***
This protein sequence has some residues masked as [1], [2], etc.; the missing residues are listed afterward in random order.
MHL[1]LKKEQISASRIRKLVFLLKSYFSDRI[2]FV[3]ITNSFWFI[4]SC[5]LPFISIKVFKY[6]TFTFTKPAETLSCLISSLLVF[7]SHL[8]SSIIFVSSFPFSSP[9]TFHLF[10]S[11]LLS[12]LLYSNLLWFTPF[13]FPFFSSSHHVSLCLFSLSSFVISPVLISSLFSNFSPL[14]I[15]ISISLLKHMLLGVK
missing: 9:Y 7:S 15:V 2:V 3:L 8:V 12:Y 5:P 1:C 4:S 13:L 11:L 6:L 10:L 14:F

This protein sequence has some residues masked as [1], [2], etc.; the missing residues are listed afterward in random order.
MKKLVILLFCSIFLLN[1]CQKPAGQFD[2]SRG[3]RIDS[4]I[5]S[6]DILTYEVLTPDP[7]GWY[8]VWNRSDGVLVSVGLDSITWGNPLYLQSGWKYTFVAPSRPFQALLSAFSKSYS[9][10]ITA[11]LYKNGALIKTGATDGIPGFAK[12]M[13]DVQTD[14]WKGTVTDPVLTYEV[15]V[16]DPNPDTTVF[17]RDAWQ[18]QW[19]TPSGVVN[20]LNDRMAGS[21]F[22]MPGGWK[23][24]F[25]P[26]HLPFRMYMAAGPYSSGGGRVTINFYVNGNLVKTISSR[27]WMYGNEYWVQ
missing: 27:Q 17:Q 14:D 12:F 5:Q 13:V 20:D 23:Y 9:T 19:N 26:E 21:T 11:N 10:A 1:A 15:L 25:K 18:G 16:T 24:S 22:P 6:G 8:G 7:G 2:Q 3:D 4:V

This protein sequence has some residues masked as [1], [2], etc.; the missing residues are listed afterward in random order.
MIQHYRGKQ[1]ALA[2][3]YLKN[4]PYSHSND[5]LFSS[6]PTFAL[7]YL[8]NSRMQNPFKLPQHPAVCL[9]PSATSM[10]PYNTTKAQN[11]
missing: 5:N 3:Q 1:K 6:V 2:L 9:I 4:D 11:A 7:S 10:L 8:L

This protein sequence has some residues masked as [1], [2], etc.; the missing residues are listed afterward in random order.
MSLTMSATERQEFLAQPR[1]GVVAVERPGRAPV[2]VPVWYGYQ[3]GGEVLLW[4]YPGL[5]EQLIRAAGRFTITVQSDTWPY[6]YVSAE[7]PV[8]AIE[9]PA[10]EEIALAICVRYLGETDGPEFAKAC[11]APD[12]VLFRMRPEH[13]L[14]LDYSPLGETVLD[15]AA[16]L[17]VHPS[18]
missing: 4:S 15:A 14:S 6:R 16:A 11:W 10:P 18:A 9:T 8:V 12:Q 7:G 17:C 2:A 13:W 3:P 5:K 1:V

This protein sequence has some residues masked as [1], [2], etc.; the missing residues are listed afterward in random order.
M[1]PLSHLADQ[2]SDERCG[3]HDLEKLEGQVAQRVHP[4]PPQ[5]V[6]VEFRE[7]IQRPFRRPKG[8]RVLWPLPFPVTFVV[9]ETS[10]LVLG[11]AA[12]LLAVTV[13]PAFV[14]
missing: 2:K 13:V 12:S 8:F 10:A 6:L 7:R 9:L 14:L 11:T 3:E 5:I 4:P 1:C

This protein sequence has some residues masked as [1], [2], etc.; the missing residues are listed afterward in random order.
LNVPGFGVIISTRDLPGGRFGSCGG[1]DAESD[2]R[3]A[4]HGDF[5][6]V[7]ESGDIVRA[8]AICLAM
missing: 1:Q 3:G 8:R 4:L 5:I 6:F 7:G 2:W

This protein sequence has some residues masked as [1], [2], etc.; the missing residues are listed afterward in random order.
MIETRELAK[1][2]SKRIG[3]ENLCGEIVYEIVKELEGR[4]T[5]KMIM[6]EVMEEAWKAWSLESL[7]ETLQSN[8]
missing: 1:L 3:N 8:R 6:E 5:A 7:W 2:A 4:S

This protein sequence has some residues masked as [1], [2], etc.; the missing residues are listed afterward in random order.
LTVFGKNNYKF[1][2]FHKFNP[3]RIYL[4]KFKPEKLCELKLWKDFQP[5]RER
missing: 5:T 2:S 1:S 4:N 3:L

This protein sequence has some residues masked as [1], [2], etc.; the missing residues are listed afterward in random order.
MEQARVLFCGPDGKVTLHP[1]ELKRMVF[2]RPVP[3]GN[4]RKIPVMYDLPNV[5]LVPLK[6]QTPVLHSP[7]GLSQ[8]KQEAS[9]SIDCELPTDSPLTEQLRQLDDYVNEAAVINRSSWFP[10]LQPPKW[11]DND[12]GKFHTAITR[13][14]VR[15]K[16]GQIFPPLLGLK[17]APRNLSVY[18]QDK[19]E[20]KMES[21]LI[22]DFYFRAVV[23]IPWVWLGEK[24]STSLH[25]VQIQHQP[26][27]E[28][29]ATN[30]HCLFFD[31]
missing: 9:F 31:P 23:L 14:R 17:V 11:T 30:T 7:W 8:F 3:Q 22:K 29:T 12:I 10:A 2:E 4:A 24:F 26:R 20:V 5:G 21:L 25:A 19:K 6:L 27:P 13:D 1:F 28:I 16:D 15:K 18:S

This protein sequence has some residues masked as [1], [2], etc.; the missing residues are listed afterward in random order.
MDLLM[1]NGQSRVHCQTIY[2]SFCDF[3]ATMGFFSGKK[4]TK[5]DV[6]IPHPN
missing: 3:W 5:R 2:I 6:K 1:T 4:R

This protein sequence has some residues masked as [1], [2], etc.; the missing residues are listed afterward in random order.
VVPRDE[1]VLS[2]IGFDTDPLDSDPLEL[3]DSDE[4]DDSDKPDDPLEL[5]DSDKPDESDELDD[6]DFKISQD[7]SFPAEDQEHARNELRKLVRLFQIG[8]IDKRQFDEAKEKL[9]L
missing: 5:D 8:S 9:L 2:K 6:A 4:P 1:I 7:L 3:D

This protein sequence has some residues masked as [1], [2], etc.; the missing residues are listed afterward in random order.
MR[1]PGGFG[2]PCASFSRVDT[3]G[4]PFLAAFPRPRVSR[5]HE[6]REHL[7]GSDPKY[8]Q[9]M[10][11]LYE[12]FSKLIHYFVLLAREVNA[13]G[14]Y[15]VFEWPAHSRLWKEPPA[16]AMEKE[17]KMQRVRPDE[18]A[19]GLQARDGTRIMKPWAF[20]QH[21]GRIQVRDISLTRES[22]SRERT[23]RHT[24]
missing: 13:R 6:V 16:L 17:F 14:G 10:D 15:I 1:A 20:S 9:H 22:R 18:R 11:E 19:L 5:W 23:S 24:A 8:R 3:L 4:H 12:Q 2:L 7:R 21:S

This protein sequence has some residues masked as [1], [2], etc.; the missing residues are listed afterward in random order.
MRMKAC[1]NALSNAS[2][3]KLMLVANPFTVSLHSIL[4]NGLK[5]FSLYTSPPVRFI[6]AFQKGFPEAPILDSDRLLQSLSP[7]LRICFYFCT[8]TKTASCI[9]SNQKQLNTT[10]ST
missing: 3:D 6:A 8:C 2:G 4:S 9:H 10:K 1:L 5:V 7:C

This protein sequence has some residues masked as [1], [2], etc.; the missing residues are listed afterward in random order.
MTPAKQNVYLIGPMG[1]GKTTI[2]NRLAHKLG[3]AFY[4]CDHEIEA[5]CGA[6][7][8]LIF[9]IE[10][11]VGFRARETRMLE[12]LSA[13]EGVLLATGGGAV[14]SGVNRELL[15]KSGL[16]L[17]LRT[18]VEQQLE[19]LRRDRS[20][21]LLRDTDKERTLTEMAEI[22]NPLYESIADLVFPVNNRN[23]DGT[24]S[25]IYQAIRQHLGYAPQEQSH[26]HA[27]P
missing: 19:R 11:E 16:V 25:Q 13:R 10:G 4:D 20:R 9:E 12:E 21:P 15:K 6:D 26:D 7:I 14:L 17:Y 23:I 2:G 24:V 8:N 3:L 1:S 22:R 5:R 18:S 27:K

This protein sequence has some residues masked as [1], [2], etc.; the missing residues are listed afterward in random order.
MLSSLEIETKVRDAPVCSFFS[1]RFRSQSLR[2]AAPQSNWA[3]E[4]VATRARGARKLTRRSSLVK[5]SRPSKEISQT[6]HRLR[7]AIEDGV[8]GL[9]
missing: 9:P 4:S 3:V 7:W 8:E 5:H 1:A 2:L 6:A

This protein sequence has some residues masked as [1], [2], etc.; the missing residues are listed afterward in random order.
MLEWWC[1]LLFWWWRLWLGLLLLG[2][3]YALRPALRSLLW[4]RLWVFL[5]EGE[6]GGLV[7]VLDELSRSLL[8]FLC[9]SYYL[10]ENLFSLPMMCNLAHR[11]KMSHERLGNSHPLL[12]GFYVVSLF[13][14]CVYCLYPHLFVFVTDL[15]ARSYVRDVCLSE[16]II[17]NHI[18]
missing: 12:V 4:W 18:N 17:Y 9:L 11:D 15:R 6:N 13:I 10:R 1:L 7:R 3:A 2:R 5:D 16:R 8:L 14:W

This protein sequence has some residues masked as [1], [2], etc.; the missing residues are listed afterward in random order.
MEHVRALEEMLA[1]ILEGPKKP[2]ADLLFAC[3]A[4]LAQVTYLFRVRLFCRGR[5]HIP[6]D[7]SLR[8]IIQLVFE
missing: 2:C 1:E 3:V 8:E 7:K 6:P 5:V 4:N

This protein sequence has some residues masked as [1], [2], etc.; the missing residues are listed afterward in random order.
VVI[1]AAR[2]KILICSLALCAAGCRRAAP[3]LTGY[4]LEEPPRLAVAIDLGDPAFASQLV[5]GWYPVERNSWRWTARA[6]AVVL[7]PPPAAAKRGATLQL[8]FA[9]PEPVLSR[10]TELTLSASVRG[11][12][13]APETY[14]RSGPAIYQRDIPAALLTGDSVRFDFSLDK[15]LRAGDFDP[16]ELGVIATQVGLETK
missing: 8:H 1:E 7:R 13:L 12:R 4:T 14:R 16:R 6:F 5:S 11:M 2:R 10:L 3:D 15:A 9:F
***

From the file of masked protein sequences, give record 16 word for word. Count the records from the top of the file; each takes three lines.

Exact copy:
This protein sequence has some residues masked as [1], [2], etc.; the missing residues are listed afterward in random order.
MLEWWC[1]LLFWWWRLWLGLLLLG[2][3]YALRPALRSLLW[4]RLWVFL[5]EGE[6]GGLV[7]VLDELSRSLL[8]FLC[9]SYYL[10]ENLFSLPMMCNLAHR[11]KMSHERLGNSHPLL[12]GFYVVSLF[13][14]CVYCLYPHLFVFVTDL[15]ARSYVRDVCLSE[16]II[17]NHI[18]
missing: 12:V 4:W 18:N 17:Y 9:L 11:D 15:R 6:N 13:I 10:R 1:L 7:R 3:A 2:R 5:D 16:R 8:L 14:W